Professor Ball points out that the 1980s MAGNET study, conducted mainly in the US to identify work environments that attracted and retained well-qualified nurses, showed that there are a range of different factors that lead directly to better staff retention. These include professional development and not feeling compromised in practice.

Recently, US researchers found that – along with recognition, competitive pay and benefits – shared decision-making was important in retaining nurses.

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Included in the programme is the talk: Developing a toolkit to drive enhanced retention: the role of education and career development. Led by Ronke Akerele, director of culture transformation and Em Wilkinson-Brice, national director for people, NHS England, it will be held in Learning Lab 1 on Friday 10 November at 4.05pm.

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What are nurse employers in the UK doing to support retention?

There are initiatives in place here with the goal of retaining nurses, with many NHS trusts welcoming NHS best practice guidance on developing a strategy for staff retention. This contains advice on retaining staff at different stages of their careers – for example, creating attractive packages for new starters, simplifying recruitment processes and running effective inductions.

‘You can’t underestimate the importance of things like free parking, free breakfast and subsidised hot meals’

Yvonne Christley, chief nurse, Milton Keynes University Hospital NHS Foundation Trust

At Milton Keynes University Hospital NHS Foundation Trust, the senior team are on the front foot. Chief nurse Yvonne Christley explains: ‘When we think about how to retain our staff, we look at why people leave. But importantly, we also focus on why people stay. Often, it’s linked to our culture: there’s an organisational commitment that provides support for individuals’ progression and professional development.

‘We see our ward managers as being the key to it. We invest a lot in their training, development and make sure that they’re supported.’

Ms Christley adds that in areas where it may be harder to recruit, such as older people’s care, the trust ensures that it has clear developmental paths and enrichment programmes for nurses, so they have opportunities to develop their skills.

‘We try to give all nurses access to decision-making forums and we believe that everyone has leadership responsibility. There is clear visibility of senior management. Where issues are raised, we follow up with problem solving.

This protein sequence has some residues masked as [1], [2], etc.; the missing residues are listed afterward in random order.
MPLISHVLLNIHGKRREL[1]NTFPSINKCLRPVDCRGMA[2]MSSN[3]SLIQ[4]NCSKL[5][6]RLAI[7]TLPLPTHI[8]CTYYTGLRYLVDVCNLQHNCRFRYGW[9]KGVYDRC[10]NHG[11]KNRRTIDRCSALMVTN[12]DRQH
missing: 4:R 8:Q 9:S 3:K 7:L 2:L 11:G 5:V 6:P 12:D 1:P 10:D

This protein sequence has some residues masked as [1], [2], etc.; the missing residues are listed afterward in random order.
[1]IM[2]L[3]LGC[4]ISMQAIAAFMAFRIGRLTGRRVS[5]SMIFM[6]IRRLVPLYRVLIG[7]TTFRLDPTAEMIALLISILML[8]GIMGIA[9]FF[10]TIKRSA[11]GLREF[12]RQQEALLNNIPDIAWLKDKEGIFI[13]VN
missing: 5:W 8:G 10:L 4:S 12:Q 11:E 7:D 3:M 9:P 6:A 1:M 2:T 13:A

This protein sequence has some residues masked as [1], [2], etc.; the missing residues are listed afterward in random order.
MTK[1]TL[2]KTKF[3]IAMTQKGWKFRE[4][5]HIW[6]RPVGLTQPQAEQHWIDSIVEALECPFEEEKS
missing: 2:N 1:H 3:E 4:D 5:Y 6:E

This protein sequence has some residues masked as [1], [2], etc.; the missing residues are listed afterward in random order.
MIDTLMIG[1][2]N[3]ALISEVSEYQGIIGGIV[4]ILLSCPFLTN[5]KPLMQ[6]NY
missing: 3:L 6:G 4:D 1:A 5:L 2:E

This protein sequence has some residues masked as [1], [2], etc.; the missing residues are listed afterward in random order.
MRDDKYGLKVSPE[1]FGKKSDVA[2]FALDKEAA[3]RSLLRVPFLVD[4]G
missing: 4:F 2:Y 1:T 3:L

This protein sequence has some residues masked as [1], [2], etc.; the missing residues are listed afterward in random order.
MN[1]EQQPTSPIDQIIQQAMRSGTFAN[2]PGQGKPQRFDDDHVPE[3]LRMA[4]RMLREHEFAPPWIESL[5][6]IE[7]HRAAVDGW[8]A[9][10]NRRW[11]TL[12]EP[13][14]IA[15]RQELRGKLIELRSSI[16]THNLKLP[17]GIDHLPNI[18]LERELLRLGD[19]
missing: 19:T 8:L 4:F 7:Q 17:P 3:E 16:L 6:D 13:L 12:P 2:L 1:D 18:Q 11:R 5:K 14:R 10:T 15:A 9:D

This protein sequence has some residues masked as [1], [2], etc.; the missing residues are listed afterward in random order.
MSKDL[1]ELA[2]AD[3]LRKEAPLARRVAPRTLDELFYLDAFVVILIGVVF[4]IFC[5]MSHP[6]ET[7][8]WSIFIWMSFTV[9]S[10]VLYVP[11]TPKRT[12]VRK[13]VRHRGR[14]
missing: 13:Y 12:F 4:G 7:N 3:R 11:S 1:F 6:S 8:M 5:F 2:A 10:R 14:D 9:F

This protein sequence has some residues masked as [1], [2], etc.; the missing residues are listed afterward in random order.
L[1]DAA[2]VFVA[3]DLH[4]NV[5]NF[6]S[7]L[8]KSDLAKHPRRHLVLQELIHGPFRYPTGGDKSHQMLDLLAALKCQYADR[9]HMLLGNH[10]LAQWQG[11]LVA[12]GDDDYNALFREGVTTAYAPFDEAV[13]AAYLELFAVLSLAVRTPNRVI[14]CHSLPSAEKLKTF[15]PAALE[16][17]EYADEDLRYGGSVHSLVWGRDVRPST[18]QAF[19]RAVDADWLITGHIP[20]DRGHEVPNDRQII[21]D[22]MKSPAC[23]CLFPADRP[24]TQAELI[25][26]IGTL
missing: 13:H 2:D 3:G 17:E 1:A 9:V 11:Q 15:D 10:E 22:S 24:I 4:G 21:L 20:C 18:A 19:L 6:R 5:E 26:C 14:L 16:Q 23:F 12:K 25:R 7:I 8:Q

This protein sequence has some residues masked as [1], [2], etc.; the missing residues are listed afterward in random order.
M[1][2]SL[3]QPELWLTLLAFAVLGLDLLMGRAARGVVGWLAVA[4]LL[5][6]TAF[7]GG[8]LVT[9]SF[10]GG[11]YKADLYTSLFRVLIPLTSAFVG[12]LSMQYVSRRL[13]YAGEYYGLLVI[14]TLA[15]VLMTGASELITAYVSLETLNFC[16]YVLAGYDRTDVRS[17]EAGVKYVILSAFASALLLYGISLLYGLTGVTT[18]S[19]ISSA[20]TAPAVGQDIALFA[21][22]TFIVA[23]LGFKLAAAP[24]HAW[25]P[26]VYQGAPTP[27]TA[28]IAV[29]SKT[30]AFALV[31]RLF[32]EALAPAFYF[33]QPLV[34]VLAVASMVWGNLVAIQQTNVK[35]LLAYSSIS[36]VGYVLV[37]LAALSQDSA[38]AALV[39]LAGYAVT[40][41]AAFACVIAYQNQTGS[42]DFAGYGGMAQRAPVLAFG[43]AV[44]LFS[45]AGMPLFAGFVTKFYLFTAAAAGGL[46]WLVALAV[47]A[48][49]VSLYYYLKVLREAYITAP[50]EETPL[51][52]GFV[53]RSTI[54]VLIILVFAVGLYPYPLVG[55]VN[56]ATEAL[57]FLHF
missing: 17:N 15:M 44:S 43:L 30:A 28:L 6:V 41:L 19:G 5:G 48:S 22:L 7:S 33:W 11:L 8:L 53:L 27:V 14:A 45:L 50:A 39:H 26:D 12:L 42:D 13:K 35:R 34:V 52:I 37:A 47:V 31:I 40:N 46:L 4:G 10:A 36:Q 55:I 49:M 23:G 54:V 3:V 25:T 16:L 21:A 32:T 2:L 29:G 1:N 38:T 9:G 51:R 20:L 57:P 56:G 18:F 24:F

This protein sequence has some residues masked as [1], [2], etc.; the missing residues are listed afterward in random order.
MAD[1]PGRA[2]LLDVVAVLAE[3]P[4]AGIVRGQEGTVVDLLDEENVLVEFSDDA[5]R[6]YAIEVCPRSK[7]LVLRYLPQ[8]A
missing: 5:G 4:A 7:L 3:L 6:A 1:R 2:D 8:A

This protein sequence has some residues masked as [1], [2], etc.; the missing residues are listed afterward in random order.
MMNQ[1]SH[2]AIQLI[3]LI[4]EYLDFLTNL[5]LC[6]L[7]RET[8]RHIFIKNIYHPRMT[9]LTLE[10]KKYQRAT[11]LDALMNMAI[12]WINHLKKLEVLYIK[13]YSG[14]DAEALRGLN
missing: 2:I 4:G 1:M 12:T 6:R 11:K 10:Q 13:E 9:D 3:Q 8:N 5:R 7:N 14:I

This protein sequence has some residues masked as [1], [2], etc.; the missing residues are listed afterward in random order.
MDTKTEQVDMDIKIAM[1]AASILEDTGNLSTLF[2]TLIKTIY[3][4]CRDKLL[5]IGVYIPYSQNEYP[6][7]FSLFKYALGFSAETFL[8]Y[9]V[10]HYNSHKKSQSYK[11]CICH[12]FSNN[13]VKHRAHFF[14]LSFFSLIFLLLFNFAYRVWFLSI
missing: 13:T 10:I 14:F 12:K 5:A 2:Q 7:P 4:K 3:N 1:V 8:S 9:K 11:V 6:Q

‘To help relieve stress on the teams, we look carefully at the efficiency of the roster and check that staff are distributed evenly with a balance of different experience levels in the team.’

Ms Christley acknowledges that it is also about getting the basics right. She says: ‘You can’t underestimate the importance of free parking for staff. We offer that here, as well as things like a free breakfast, free tea and coffee, and subsidised hot meals.’

‘Opportunities to develop and supportive managers are why I stay’

Milton Keynes University Hospital NHS Foundation Trust senior sister Mariama Bah says the supportive culture at her workplace has helped her stay and progress in nursing.

 Mariama Bah, senior sister at Milton Keynes University Hospital NHS Foundation Trust
Mariama Bah

‘I manage over 40 staff on the acute medical wards, and it’s a pressurised, fast-moving environment,’ she says.

‘The trust has a policy to encourage nurses to apply for internal promotions, so their skills are kept within the trust.

‘Staffing is a huge challenge. Newly qualified nurses need a lot of support and training, but once they’re trained up they go off. It’s understandable that they want to explore new opportunities, but it can be frustrating.

‘The rising cost of living has been a factor. Some people say they can’t afford the cost of commuting anymore. I have healthcare assistants say to me “I’d rather go and work in a warehouse. You get paid more and it’s less stressful”.

Someone who says ‘you can do it’

‘I’ve had low times. For example, what we were exposed to during the pandemic, and times when we’ve had very low staffing, and I know that I’m going to have to start all over again with recruiting and training. But I’ve also had a lot of opportunities to train and develop my skills here, which is what I value.

‘I’ve done management and leadership training, as well as advanced clinical skills. I also have supportive seniors, which makes all the difference. I know I can call or text my matron any time, and also our chief nurse, and I will be listened to.

‘My experience is that you can do a lot, but often you do need support. You need someone to say “You can do it”.’